In philosophy intuitions are usually regarded as the most basic unit of our thinking, like the atomic units of the mind. When arguments reach the point of basic intuitions, it is thought that the two parties will have to agree to disagree. This is because the premises of arguments are thought to be constructed from intuitions, so if you are attempting to argue about intuitions there are no more fundamental intuitions to appeal to you have reached a dead end. This view of intuitions is incoherent and inconsistent with the way we actually think and argue.
Our thoughts are in constant competition for survival in the ecosystem of our minds. This framing is more accurate than the atomic model where intuitions are the basic units from which other thoughts and arguments are constructed. It should be noted first that size in an ecosystem is irrelevant to survival, so unlike the atomic model intuitions are not analogous to the smallest members of their physical world counterpart. Intuitions are not fundamentally different from any other knowledge, they are simply the aspects of our mental ecosystem which have developed the most robust methods of survival. In this respect intuitions are most analogous to humans in the evolutionary environment.
Why are intuitions usually misunderstood? In part it is because the atomic model of intuitions contains some truth. The truth it contains is that while under the sway of some intuition it is difficult to imagine that the intuition could be displaced, just as it is difficult to imagine how humans could be displaced as the dominant species in the Earth’s ecosystem. Because the intuition contains some of our most useful and true knowledge, we are right to refuse to give it up without a good alternative.
The atomic model also attempts to offer an explanation for why some subjects, such as taste, are subjective. If one person likes chocolate ice cream and another likes vanilla, we usually do not think that appealing to argument will bring them into agreement. This is often true in our current situation, but there is no fundamental roadblock that will prevent the advance of argument (perhaps with the development of brain-machine interfaces) to the point where these disagreements will be resolvable. We might even say that today a chef’s dish or an artist’s piece are forms of argument well suited to resolving these disagreements. For instance, I have long disliked the color purple but various paintings have helped soften this position.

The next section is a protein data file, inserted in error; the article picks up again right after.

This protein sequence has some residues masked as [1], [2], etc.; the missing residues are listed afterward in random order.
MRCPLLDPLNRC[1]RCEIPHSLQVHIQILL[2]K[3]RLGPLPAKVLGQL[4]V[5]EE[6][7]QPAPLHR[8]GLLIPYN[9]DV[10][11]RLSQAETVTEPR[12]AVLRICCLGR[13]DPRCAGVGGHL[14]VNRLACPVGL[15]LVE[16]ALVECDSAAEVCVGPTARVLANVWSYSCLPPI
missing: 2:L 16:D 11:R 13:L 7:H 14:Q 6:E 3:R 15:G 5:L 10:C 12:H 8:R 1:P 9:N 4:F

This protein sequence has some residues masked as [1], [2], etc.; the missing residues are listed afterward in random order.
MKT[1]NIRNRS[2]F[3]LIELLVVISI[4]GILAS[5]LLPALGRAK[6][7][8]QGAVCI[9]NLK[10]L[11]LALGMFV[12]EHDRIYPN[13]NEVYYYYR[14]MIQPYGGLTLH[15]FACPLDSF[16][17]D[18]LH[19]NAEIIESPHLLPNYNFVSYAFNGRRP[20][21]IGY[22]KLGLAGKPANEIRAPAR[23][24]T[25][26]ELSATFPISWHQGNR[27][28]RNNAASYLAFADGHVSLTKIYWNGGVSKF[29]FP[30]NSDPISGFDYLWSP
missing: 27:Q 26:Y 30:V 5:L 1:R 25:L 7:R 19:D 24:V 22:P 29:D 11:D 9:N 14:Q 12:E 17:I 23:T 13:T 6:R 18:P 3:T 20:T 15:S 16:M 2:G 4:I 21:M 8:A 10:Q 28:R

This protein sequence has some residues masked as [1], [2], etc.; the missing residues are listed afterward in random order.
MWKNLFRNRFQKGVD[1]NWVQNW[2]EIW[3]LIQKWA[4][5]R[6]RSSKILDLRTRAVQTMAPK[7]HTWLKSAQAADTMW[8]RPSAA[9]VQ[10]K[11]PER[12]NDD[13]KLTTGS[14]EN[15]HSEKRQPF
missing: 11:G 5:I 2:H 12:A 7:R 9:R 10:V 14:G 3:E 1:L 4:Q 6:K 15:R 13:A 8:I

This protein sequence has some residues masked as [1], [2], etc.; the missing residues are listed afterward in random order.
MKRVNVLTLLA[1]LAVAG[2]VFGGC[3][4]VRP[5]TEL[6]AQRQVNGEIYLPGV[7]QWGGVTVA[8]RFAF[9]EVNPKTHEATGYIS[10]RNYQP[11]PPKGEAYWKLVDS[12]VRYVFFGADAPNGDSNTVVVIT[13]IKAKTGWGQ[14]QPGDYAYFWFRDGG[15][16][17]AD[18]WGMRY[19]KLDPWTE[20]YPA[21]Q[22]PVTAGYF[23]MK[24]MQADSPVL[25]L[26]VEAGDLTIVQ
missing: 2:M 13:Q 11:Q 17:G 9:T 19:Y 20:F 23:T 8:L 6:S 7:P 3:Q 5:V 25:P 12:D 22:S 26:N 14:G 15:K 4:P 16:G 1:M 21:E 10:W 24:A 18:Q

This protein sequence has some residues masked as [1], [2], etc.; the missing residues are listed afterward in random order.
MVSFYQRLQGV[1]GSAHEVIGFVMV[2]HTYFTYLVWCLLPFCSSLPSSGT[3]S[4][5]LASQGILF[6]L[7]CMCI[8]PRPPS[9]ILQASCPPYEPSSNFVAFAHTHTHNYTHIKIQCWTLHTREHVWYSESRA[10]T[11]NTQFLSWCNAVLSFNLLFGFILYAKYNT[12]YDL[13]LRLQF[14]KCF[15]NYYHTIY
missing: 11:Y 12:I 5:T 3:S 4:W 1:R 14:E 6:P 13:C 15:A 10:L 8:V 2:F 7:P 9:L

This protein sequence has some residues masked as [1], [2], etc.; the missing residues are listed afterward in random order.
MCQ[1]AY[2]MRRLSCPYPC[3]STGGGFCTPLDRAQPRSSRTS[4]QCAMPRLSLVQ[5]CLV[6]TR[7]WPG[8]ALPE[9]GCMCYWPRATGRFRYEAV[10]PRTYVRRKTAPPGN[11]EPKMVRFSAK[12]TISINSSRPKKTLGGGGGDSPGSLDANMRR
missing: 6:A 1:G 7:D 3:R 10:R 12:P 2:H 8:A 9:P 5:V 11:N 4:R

Intuitions are also useful in argument for at least two reasons: they are, to varying degrees, widely held across the population and a conclusion argued to from intuitions will be less likely to be rejected. A common and effective approach to argument involves figuring out what the other person’s intuitions are (either by talking with them or assuming they have the same or similar intuitions to others in their culture) and using them to derive conclusions which we would like them to see.
Another possibility is that we introduce some new idea that disagrees with some (or all) of another’s intuitions and although they do not agree with it, they understand and remember it. Over time, they apply the theory as a sort of game, not taking it seriously because they see no way in which it could be true. As time goes on, however, the idea may find new applications and turn out to work as well or better as one or more intuitions. The original intuitions may end up being discarded, either because it is noticed that they are useless or because they wither and die from disuse. Later the new idea might itself be considered an intuition.